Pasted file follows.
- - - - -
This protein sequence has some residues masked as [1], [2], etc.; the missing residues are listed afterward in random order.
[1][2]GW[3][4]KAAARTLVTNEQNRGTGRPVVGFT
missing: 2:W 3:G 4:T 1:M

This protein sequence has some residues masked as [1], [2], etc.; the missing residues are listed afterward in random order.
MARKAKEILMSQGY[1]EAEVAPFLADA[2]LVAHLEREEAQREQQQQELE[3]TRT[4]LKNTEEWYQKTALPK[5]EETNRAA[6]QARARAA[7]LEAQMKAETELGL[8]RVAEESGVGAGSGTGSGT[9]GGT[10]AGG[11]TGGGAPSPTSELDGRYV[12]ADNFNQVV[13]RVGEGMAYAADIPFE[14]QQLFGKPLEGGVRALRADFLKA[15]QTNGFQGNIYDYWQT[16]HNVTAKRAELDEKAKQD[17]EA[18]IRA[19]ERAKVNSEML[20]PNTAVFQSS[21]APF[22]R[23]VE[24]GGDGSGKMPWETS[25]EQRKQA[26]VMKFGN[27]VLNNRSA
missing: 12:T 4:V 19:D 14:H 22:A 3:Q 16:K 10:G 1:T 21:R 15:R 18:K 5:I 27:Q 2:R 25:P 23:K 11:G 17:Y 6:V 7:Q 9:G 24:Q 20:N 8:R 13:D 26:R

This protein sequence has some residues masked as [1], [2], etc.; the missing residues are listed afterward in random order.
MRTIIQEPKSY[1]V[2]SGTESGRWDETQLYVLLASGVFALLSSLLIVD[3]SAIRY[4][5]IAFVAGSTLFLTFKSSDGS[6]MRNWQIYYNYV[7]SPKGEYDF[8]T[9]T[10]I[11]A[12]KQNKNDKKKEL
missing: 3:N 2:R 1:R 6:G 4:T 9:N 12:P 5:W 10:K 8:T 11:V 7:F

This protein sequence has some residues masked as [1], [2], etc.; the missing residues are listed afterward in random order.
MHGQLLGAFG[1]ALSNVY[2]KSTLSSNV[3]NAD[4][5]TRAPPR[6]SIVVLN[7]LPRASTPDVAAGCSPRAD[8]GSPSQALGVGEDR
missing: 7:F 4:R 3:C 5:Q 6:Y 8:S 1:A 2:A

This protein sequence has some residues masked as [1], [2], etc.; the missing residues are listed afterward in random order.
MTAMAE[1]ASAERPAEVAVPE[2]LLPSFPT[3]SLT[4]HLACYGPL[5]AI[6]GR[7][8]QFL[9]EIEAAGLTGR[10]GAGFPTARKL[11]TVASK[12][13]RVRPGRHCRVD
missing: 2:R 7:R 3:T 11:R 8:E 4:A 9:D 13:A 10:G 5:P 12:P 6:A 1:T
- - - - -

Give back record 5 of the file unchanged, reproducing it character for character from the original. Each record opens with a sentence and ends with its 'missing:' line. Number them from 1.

This protein sequence has some residues masked as [1], [2], etc.; the missing residues are listed afterward in random order.
MTAMAE[1]ASAERPAEVAVPE[2]LLPSFPT[3]SLT[4]HLACYGPL[5]AI[6]GR[7][8]QFL[9]EIEAAGLTGR[10]GAGFPTARKL[11]TVASK[12][13]RVRPGRHCRVD
missing: 2:R 7:R 3:T 11:R 8:E 4:A 9:D 13:A 10:G 5:P 12:P 6:A 1:T